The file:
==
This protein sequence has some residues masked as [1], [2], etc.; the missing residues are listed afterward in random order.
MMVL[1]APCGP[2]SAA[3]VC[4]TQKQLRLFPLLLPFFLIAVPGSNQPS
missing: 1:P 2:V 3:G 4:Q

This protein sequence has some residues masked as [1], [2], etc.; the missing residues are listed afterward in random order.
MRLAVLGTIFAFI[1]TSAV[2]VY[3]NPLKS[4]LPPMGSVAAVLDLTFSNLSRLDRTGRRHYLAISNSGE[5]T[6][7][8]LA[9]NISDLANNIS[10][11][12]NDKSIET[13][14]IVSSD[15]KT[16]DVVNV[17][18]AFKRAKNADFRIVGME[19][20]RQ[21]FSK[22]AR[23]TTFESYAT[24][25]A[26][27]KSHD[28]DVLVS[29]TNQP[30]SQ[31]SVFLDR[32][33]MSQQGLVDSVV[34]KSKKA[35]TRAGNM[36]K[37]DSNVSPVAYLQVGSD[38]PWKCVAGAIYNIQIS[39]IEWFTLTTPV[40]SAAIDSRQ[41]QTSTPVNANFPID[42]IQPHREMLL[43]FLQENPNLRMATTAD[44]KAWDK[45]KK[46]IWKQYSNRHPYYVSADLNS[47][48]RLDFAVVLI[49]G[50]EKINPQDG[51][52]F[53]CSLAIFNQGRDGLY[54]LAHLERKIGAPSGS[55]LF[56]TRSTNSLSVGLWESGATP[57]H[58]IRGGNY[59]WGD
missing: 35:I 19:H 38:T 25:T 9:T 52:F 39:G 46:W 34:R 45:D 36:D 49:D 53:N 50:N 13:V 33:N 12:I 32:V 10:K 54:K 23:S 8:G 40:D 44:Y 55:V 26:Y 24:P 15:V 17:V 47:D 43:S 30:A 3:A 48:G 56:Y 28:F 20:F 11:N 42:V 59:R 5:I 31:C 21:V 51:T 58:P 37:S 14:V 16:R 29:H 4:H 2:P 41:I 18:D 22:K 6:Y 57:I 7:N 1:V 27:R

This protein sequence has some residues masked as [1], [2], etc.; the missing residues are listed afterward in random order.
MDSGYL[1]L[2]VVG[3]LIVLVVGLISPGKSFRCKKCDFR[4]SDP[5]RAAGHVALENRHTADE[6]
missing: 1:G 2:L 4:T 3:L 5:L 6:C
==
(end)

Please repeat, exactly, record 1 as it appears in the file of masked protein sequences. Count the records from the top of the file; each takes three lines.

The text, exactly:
This protein sequence has some residues masked as [1], [2], etc.; the missing residues are listed afterward in random order.
MMVL[1]APCGP[2]SAA[3]VC[4]TQKQLRLFPLLLPFFLIAVPGSNQPS
missing: 1:P 2:V 3:G 4:Q